Life was no better for Peter Norman, who was openly reprimanded by the Australian Olympic Committee and deemed an outcast by the country’s media. The most severe blow came when Norman was left of the 1972 Summer Olympic team despite qualifying for the team with a third place finish. Norman passed away in 2006. Forever brothers in arms, John Carlos and Tommie Smith served as honorary pallbearers.
“I am pleased the Lord made my skin Black. I wish he had made it thicker” – Curt Flood
No one sacrificed more for sports than Curt Flood
The next time your favorite team reels in a top flight free agent, thank Curt Flood. Flood was a gold glove center fielder for the St. Louis Cardinals who decided that no team should have control over a player’s career. Flood challenged baseball’s reserve clause and was cast aside by baseball and ultimately lost his battle in the U.S. Supreme Court. Although Flood never saw a dime in free agency, his fingerprints are on every contract signed by players around the world – an impact that can never be measured.
“Sometimes I feel like a guy not exactly living – but being chased through life, you know?” – Wilt Chamberlain
No athlete Black or White has been more scrutinized than Wilt Chamberlain – no one. Whether it was losing to North Carolina in triple-overtime by one point or being blamed for going soft on Willis Reed in game 7 of the 1970 NBA Finals, Chamberlain might has well have written the NBA record book with erasable ink. Chamberlain’s in-season and career records will never be approached again. The basketball purists’ appreciation for Chamberlain gets lost in the glare of Bill Russell’s eleven championship rings.
Stories of Chamberlain’s accomplishments are explained more like a Paul Bunyan folktale and not a testament to his immense talent. Chamberlain was berated as someone who faded late in games and for not commanding the ball when moment called for it. Chamberlain coming up short on championship hardware isn’t from lack of effort. The Philadelphia 76ers were a formidable challenger to the Boston Celtics, but Red Auerbach could march out two starting fives each night, formulating dozens of effective combinations.
The Lip meets The Dip
Next to Muhammad Ali, Wilt Chamberlain was the most visible person on earth in a time when African-American athletes were bonding together for a cause greater than contracts or endorsements. Chamberlain steered clear of being in the mix with players like Jim Brown, Russell and Ali. Chamberlain was supportive, however from a distance. In the biography titled Wilt, Larger than Life, Chamberlain reaffirmed his stance on the Civil Rights Movement in the wake of the assassination of Dr. Martin Luther King Jr.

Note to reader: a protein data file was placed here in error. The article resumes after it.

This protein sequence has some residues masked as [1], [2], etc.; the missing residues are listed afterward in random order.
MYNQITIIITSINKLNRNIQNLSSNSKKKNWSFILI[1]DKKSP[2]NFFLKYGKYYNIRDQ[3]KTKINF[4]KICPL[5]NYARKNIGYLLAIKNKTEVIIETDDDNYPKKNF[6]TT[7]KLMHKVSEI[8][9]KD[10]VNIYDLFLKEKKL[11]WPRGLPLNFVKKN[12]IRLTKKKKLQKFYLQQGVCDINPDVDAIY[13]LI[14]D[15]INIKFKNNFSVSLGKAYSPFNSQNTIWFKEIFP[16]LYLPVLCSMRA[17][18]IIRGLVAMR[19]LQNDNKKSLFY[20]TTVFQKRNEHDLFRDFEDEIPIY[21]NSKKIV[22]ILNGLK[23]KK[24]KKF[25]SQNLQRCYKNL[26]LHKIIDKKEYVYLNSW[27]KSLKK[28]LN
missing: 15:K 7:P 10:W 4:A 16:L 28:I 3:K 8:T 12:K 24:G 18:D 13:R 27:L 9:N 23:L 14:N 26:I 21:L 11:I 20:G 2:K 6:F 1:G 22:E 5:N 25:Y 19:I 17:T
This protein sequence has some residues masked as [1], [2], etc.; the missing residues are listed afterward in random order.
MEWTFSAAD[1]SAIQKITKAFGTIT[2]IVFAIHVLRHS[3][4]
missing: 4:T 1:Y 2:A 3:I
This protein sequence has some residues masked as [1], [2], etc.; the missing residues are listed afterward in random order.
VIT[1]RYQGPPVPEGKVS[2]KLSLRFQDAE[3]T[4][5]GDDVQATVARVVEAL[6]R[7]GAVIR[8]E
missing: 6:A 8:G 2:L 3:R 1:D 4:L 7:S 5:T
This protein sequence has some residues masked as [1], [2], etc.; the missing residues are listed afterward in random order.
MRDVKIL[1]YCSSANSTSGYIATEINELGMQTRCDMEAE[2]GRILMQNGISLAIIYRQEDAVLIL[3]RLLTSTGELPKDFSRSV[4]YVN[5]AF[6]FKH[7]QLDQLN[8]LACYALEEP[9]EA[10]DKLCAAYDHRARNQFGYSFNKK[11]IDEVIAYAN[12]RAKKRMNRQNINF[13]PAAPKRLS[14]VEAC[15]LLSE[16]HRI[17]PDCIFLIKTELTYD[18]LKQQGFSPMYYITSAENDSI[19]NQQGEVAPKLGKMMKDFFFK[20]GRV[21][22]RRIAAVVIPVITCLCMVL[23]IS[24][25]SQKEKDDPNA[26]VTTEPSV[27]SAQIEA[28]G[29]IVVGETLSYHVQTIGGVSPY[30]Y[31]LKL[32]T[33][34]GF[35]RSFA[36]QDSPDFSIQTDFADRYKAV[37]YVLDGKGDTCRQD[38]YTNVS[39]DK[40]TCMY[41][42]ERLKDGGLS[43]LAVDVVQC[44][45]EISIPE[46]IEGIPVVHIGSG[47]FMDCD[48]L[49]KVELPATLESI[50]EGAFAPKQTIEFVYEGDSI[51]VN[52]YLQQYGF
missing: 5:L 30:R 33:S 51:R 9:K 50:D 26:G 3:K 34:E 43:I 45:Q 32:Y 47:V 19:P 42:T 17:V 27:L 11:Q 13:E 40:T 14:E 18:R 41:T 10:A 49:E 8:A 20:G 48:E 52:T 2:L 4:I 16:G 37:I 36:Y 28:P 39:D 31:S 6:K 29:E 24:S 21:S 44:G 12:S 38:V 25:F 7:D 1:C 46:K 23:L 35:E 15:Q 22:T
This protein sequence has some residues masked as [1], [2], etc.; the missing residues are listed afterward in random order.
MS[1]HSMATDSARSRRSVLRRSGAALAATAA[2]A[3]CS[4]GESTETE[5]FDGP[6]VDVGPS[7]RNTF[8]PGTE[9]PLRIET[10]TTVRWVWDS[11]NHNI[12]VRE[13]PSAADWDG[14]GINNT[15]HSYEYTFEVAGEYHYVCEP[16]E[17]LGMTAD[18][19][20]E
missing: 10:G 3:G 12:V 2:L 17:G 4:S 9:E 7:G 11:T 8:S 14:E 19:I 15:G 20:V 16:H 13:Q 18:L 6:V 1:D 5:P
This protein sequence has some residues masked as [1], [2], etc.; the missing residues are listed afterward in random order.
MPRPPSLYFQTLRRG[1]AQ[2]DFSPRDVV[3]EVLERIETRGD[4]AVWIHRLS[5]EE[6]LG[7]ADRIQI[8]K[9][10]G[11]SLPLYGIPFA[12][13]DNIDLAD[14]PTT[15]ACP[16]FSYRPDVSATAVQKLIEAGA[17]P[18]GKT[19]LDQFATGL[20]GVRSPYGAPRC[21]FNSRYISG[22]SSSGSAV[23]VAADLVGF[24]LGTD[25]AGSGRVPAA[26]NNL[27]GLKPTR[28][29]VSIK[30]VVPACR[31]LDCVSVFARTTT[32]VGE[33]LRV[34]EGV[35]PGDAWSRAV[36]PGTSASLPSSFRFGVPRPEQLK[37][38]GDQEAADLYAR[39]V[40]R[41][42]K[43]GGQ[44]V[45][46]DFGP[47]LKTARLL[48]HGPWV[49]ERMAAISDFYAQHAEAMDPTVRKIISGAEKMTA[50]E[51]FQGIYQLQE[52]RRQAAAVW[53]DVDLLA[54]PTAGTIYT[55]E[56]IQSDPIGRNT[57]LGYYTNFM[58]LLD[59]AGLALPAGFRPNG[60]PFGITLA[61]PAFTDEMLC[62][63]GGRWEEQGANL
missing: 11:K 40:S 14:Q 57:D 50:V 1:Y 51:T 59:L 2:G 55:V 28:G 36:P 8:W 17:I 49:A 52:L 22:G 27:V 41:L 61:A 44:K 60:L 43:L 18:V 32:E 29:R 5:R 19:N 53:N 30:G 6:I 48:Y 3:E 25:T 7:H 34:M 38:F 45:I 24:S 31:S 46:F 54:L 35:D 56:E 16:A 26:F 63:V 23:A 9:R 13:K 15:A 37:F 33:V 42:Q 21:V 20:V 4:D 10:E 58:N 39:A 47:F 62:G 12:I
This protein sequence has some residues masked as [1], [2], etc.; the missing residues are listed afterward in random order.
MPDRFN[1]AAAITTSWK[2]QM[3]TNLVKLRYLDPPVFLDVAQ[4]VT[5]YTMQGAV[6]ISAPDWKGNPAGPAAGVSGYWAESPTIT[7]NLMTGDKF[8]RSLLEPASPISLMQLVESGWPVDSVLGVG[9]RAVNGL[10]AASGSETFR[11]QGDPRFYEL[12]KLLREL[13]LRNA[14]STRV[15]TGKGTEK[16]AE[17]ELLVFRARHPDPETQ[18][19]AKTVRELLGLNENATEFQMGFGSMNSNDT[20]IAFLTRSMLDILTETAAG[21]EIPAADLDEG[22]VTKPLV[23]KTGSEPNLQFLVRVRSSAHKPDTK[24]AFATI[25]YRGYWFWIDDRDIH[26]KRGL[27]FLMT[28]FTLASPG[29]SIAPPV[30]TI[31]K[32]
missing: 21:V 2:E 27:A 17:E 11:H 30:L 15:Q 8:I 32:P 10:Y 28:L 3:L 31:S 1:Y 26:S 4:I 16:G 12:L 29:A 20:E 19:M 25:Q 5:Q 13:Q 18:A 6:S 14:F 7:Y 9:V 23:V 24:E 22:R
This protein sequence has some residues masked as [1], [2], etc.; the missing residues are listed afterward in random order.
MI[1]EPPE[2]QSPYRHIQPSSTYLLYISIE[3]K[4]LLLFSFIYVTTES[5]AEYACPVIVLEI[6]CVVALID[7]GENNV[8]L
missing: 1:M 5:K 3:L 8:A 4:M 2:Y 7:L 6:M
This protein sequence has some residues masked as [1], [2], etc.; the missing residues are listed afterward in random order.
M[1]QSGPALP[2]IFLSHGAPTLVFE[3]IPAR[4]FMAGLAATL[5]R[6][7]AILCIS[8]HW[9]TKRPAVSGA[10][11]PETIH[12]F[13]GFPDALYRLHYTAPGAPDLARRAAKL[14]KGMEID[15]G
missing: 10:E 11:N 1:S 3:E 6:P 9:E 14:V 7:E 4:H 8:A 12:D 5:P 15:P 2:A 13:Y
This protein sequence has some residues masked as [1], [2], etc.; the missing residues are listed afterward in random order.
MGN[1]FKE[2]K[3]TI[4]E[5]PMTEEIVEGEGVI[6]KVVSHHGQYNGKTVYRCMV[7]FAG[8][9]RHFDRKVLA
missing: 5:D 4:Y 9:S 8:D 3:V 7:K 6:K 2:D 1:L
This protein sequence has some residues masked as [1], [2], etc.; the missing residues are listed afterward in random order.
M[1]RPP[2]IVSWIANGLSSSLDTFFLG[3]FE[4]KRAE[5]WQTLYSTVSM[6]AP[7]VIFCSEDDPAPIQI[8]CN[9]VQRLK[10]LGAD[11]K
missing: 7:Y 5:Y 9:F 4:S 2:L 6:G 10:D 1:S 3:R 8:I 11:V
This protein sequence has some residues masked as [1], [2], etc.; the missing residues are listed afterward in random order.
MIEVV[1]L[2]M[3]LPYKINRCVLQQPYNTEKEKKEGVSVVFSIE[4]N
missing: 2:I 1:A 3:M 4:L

“The people who are setting the fire and throwing the stones are only punching out. They are definitely opposite of what Dr. King preached and they know it…I’ve been upset because I have friends that believe in Black Power. I don’t think they want to hurt white people, but the thing that disturbs me is that they don’t believe in the unity of people. I believe in people power — the human race. I don’t care if they’re black, white or whatever color they are…The reason why I have a great deal of respect for all people is because I believe what Dr. King was trying to perpetuate in his life. It [is] a way for fellows like myself, in a small way, to help what he was trying to do. He was exemplifying a life where people have respect for each other as human beings…He stretched out his hand to all mankind. It had nothing to do with pigmentation.”
Chamberlain’s numbers scream of dominance, but in today’s bling driven society, coming up short on rings unfairly pushes Chamberlain to the back.
His entire career was a catch-22. He faced criticism for not being as aggressive or dare I say even more dominant than he was. While what he did in his career seems dismissive to some because his early competition was largely composed of smaller white men.
So was Babe Ruth’s.
”By not pretending to be a goody-goody, it’s actually been easier on me…. And in a sense, I’ve beaten the game.” – Jim Brown
The legend of Jim Brown is two-fold. As the prototype for power backs in the NFL, Brown remains the measuring stick for durability and toughness in a sport that requires it. Off the field Brown has been at the forefront of nearly every African-American cause, from the Civil Rights Movement to organizing a peace treaty between the Bloods and Crips in South Central, CA.
Together, Brown and Welch would make cinema history
Brown has done this things his way for his entire NFL career and for the greater part of his life. While Brown drew criticism from time to time, he refused to be played by the system. His defiance to the demands of Browns owner Art Modell in the summer of 1966 resulted in Brown abruptly ending a stellar nine-year career. Once in Hollywood, Brown would break ground as an actor in the movie 100 Rifles starring Burt Reynolds and Raquel Welch. Brown and Welch would come together to do the first interracial love scene in American movie history that didn’t have an “X” rating.
In later years, Brown was criticized for questioning Michael Jordan, Tiger Woods and other prominent athletes of color for their lack of involvement in attacking social issues, especially those in the African-American community. Those that remember Brown from his playing days are quick to point out his womanizing and an incident that he is still explaining some 40 years later.
In the late 1960’s, Brown was dating German model Eva Bohn-Chin. During a domestic dispute at Brown’s apartment, someone called police. Brown explains what took place after he slammed the door in a policeman’s face during a New York Times interview, ”Eva kind of freaked…. She climbed over the top of our balcony, and then fell, and rolled underneath it.” Bohn Chin to this day states that she fell on her own.
The former Lew Alcindor found an inner peace as Kareem Abdul-Jabbar